In a letter to the Chief Minister of Gujarat I have outlined the above concept with the lions in focus. As I developed the concept incorporating more than half a century of thinking, I was amazed to find I was offering an alternate blue print for the regeneration of Saurashtra's largely devastated pastoral and rural economy! I found that the lion could actually become a reason for an integrated eco-conservation program on a breath taking scale. What is possible with the Asiatic Lion would be possible for the Indian Tiger. While strengthening the protection of the existing, notified Sanctuaries and National Parks, very radical approaches will need to taken totally involving the rural communities that would be intimately sharing space with the Great Cats. If we continue to operate along the compartmental approach that the System is most comfortable with, I can do no better than share a small experience from my own life.
I had visited the Apa Tani Valley in Arunachal Pradesh on assignment with WWF-India – do not ask me the year – to enquire about the Blacknecked Crane that were reputed to winter there in the flooded fields of the Apa Tanis. Needless to say, there were no crane. They had stopped coming for some time now since the time the tribals acquired shotguns. This was to be expected since these people were animists unlike their neighbors in Bhutan to the east and Tibet to the north. There, the Chief Wildlife Warden of Arunachal Pradesh very kindly offered to take me into the Subansiri valley and then down to the railhead in Assam. Attendant was the local Range Forester of Bengali extract. It turned out that this obsequies subordinate had developed a strong working relationship with the tribes of the area putting to good use his knowledge of homoeopathic medicine. Passing one of the settlements, I expressed a wish to look inside one of the large, well constructed huts on stilts. The Chief Wildlife Warden, a hearty Sikh gentleman with all the expansive attributes of his tribe demurred, claiming that "These people are not very hospitable …….." His subordinate, for a change took the initiative and hailing a villager suspiciously eying us spoke to him in the local dialect. We were unhesitatingly ushered up into the dark hut were, once the eyes adjusted to the gloom I noticed a central fireplace around which were seated what seemed the entire household. The eldest was introduced as the Headman of the community and then with great courtesy we were made to sit beside him. An ancient lady came forward with mugs containing what with a smile she said was "Arunachal Chai!" It was the local millet brew not unlike the "Chang" or rice beer of Himachal Pradesh. Mr. Singh (Lion) began to speak of the need for not killing the tiger since so few were left and in time, the younger generations would not be able to see any. After what became a long monologue not unlike all the pep talk "environment educators" spew out to children on World Environment Day, and time for the matter to be translated into the local dialect, the Head Man gravely responded. The essence of what he had to say was that "Tigers attack our women when they go into the forest and are a danger to our children and our livestock. Our children will be well rid of a continual danger. We shall kill tigers……" After another round of the Arunachal Chai and courteous handshakes we clambered down and into our waiting jeep. I could not help having a dig at my official host…"In all honesty, you cannot fault the argument. Yours and my illustrious ancestors clear felled all the forests and extirpated the lions and tigers of Gujarat and the Punjab to leave behind prosperous Singhs and illustrious Sinhs and our children seem not to be any the worse for the fact".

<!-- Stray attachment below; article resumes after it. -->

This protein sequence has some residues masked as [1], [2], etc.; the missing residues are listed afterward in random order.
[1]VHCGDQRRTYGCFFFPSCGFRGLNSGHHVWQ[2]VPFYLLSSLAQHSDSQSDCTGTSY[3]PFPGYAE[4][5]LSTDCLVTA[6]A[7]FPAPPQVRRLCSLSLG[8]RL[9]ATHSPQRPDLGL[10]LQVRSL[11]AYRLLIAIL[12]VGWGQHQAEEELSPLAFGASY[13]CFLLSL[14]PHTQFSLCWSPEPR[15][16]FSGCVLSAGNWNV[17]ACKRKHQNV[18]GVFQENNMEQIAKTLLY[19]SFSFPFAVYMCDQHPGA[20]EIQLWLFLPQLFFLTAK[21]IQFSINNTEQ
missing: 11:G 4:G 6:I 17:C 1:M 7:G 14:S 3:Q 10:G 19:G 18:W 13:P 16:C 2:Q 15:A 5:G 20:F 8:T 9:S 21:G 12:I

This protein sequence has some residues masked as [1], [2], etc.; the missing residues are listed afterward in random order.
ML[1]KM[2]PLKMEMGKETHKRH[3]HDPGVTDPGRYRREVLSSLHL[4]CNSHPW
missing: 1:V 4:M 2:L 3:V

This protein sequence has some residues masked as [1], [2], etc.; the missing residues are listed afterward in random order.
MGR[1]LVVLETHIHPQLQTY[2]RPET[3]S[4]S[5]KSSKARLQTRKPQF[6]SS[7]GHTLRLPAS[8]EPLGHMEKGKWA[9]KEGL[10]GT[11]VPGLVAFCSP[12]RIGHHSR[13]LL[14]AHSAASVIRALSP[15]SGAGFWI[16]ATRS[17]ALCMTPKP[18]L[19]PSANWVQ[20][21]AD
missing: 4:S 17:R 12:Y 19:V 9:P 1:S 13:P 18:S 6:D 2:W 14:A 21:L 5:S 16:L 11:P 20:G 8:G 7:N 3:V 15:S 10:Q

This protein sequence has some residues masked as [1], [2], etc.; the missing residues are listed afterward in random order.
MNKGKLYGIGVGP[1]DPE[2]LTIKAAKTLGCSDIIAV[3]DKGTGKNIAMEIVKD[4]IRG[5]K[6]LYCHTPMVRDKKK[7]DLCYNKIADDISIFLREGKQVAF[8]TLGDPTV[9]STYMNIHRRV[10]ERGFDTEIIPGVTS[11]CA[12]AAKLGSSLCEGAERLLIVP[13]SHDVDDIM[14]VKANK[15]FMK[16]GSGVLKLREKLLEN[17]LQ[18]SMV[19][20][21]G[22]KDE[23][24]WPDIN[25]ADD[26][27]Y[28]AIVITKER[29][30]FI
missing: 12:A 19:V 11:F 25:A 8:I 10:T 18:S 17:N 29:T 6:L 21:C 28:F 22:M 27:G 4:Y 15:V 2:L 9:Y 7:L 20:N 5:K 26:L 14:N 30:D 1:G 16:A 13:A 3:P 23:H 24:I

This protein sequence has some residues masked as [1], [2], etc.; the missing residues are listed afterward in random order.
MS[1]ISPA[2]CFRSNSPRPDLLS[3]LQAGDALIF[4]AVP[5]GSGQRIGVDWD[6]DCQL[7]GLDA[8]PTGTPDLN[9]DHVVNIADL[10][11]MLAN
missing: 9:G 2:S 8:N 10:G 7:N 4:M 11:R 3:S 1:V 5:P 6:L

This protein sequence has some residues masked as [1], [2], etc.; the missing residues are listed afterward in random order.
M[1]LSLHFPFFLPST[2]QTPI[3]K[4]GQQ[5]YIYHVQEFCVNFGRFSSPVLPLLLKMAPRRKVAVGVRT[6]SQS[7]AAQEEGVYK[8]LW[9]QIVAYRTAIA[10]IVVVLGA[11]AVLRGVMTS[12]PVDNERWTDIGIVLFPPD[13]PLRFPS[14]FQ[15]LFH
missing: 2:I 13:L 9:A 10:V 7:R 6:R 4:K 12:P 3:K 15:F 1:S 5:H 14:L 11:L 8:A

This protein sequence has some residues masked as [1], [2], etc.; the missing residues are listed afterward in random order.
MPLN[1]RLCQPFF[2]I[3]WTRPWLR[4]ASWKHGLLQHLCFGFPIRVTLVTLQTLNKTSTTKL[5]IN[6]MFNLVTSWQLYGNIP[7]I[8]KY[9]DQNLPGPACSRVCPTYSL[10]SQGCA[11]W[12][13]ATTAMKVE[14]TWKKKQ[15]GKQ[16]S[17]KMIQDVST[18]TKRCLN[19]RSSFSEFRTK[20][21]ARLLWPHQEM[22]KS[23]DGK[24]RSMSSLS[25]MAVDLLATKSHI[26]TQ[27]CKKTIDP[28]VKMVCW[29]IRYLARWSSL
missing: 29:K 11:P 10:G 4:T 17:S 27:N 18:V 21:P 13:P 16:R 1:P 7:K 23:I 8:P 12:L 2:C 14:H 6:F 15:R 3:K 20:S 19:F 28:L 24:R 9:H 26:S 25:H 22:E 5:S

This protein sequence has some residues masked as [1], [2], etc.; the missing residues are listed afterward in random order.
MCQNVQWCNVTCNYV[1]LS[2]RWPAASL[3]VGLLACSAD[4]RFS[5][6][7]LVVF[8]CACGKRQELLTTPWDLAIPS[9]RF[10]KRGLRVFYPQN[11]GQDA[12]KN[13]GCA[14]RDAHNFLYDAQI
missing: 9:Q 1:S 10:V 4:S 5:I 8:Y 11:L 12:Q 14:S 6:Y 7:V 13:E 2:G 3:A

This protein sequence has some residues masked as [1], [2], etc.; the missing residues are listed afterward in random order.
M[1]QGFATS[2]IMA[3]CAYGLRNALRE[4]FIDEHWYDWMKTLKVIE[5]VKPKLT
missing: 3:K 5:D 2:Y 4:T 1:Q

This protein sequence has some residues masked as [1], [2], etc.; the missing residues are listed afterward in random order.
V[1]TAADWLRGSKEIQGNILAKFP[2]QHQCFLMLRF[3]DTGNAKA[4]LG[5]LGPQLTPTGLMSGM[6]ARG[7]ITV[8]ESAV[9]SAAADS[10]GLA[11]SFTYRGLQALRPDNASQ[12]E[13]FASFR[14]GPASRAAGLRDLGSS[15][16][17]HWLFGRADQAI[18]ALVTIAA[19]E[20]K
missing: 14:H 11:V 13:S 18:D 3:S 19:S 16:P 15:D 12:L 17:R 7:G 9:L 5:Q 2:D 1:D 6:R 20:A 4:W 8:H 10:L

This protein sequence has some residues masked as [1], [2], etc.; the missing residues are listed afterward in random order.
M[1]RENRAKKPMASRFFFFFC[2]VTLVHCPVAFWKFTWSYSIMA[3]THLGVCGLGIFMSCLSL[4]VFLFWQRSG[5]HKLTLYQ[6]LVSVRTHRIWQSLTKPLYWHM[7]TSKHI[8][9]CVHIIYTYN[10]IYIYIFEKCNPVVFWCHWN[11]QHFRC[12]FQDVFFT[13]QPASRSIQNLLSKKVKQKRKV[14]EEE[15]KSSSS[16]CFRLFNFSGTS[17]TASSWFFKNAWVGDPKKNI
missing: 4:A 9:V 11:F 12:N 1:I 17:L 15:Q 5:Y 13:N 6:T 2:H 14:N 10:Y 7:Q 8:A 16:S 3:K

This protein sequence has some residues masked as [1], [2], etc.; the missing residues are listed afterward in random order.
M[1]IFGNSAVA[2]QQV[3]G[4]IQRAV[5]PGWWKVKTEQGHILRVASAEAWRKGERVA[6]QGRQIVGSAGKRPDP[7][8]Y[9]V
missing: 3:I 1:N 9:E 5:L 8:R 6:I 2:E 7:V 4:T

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- 3. THE FUTURE OF INDIAN TIGERS AND ASIATIC LIONS.
- 2. THE FUTURE OF INDIAN TIGERS AND ASIATIC LIONS.